“If we want to be completely honest about the situation, descendants of the Stolen Generation are those that have had access to an education, they often own their own homes, they are part of the Aboriginal middle class, they head up many organizations,” she said.
Anger toward Price is strong in Alice Springs, where she served on the city council before entering national politics.
Among her many critics here is Geoff Shaw. As a boy, he was routinely kicked out of town for being Black. He served two tours of Vietnam only to return home and find he wasn’t allowed in the local veterans club. He was homeless for a few years.
The decorated veteran said he, too, would skip Anzac Day in protest of the referendum result.
The Voice could have helped prevent government missteps, such as harsh restrictions placed on Indigenous communities in the Northern Territory in 2007. Sixteen years later, an alcohol ban remains in place.
“I served my country,” Shaw said, “but I’m not even allowed to drink a beer.”
Kumalie Kngwarraye lit a bowl full of emu bush leaves and let the smoke wash over her audience, clustered atop Anzac Hill overlooking Alice Springs. As a traditional owner, she was performing her first “welcome to country” ceremony since the referendum three days earlier.
“We have a strong connection to the land,” she said. “That, the referendum can’t undo.”
As she spoke, two White women who were not part of the group interrupted her by singing and laughing.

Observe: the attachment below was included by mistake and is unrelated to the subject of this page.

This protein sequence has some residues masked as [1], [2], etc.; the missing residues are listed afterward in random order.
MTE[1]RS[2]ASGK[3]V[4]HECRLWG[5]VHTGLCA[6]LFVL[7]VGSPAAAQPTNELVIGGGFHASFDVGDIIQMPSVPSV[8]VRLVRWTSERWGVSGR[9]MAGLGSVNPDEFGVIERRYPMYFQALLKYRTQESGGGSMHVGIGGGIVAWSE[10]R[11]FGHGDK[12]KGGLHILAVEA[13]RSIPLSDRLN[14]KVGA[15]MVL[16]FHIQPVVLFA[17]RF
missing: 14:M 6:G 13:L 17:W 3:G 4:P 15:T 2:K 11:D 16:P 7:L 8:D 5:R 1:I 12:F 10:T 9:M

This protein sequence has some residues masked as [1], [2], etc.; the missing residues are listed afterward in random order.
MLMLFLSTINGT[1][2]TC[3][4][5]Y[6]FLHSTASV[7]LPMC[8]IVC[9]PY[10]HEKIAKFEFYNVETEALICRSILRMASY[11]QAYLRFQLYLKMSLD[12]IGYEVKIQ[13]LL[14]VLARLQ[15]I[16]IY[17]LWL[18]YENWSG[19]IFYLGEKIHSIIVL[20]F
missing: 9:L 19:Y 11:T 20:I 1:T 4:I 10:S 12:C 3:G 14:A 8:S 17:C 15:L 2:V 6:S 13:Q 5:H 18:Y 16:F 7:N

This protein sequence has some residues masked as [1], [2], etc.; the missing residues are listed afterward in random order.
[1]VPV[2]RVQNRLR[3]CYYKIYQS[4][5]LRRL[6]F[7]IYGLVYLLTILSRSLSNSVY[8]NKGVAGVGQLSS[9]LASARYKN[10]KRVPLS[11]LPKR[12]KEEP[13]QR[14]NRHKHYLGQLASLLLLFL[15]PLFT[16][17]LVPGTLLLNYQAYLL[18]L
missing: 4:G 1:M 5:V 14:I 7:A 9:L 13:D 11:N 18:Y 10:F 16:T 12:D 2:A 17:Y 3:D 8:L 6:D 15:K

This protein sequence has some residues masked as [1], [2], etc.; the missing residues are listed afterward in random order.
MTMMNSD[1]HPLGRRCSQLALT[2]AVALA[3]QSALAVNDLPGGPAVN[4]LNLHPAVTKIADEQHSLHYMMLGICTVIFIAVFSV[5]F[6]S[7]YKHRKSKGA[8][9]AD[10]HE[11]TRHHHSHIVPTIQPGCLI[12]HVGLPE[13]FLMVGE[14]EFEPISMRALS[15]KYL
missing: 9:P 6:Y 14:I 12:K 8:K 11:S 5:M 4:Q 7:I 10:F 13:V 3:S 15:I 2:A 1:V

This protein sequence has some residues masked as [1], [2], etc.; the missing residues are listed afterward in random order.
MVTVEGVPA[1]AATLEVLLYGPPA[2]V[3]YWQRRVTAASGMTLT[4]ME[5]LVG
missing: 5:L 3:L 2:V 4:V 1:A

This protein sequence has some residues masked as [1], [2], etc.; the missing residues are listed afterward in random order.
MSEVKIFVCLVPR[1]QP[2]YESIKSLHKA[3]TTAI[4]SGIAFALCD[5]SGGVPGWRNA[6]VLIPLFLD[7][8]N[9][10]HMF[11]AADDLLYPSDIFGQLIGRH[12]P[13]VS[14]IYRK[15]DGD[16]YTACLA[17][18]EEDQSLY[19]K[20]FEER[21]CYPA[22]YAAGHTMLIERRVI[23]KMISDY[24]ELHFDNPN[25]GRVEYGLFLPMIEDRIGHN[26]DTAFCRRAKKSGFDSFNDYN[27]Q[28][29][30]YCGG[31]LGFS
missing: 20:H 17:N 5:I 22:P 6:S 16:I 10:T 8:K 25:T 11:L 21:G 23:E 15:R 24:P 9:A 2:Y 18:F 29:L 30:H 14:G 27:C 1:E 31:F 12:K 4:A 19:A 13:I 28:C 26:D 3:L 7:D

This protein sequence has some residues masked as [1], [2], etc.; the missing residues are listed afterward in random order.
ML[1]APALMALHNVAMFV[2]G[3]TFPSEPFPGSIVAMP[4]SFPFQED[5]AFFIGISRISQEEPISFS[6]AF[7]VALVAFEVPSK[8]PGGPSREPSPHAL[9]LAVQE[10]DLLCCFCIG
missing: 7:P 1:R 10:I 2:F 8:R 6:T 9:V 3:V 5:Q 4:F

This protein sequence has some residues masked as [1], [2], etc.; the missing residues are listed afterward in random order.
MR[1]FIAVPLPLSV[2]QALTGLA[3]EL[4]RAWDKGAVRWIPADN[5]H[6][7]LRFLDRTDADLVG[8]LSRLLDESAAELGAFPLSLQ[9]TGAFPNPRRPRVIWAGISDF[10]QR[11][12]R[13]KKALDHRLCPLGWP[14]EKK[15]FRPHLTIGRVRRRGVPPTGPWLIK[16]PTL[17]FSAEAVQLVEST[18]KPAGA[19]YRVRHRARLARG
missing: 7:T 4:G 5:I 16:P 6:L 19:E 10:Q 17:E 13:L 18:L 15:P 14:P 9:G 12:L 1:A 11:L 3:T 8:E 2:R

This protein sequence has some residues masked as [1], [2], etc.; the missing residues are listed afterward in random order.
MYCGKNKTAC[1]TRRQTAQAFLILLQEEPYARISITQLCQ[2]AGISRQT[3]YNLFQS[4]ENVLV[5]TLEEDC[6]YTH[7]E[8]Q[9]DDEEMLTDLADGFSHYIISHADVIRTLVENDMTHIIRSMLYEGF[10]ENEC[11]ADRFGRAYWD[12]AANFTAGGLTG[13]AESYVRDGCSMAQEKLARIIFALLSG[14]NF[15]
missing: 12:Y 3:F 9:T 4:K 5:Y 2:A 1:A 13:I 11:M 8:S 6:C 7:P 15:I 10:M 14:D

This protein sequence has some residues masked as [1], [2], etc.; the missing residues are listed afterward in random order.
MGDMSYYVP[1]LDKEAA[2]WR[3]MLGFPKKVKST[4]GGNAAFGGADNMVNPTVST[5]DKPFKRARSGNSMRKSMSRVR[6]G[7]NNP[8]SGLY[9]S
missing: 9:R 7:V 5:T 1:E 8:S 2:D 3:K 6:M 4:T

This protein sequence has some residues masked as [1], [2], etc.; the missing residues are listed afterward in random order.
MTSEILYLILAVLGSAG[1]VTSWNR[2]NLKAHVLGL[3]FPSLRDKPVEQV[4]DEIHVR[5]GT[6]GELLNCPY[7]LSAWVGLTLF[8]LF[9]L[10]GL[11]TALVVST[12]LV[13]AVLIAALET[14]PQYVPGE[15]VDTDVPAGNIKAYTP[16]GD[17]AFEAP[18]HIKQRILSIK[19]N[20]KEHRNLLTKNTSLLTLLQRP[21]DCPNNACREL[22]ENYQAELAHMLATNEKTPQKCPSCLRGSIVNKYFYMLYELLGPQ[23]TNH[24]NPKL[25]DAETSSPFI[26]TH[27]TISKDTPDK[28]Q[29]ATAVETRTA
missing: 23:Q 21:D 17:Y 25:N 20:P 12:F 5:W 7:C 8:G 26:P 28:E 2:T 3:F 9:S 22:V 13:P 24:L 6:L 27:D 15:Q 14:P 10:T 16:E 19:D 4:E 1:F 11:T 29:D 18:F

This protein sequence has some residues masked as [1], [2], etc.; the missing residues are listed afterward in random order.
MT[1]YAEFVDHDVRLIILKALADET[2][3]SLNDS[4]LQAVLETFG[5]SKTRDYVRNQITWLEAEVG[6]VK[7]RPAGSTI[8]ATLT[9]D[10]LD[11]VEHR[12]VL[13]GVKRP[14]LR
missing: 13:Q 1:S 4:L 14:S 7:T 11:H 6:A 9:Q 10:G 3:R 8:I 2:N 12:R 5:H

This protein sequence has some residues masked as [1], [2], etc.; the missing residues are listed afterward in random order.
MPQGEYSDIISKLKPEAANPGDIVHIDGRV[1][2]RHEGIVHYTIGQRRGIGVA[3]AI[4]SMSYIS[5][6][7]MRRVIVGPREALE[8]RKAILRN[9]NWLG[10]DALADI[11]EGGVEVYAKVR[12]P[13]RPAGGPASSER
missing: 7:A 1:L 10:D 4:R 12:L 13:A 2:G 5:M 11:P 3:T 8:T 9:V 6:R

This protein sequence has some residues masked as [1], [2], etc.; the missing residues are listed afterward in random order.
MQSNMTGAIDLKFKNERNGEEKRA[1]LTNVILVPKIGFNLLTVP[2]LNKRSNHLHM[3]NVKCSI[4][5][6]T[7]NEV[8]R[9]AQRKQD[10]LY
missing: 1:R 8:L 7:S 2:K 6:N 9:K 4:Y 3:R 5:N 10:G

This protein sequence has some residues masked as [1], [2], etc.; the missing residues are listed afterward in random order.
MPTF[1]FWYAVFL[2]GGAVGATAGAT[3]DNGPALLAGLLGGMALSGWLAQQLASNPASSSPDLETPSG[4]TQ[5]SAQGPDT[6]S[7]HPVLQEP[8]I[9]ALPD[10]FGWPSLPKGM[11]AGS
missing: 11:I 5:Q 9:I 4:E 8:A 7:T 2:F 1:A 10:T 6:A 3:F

Across Australia, Aboriginal and Torres Strait Islander people spent this week searching for how to respond to the referendum’s painful result. For Kngwarraye, who is in her 70s, the ceremony was a small way of reasserting herself, along with teaching her language, Arrernte.
Where the broader movement for Indigenous rights goes now remains unclear, however. Prime Minister Anthony Albanese has vowed to find ways to address disadvantages facing Indigenous people.
Opposition leader Peter Dutton promised during the Voice campaign to hold a second referendum on constitutional recognition for Indigenous Australians, shorn of the Voice. But he reversed course Monday, saying “the Australian public is probably over the referendum process for some time.”
With the Voice defeated, hopes for a federal commission to explore treaty-making and truth-telling appear to be dashed. Parliament could legislate the Voice, but it would be politically risky after the referendum failure and would lack the constitutional foothold Indigenous leaders wanted.
The struggle could shift to states and territories, some of which have started their own processes for establishing Indigenous advisory bodies, truth-telling commissions and treaty negotiations.
But the states are already facing a post-referendum backlash that some Indigenous Australians fear is just the beginning. Tony Abbott, a former prime minister and one of the leading “no” campaigners, recently called for Indigenous place names and flags to be rolled back — something Price refused to rule out.
“Conservatives are going to come at us with everything now,” Forrester said.
Some young Indigenous activists said they, too, intend to adopt a harder line.
“My grandfathers and grandmothers fought while trying to be polite,” said Armani Francois, an 18-year-old from Alice Springs. “But enough is enough.”
A few miles outside of town sits a stark reminder of the need for change. About a dozen people live in a ramshackle community called Irrkerlantye, or White Gate. Their metal sheds grow scalding hot by day and frigid by night. Under sagging floorboards lurk venomous snakes, which residents combat by adopting stray cats.
Running water was cut off in 2014 by none other than Price’s mother, a government official at the time who said the community’s water pipe was unauthorized and posed a health hazard. She offered residents housing in town, but they declined.
As he sat next to a fire, resident John Hayes said he wanted a better home but had no intention of leaving.
“This is my family’s place,” he said. “Has been for a long time.”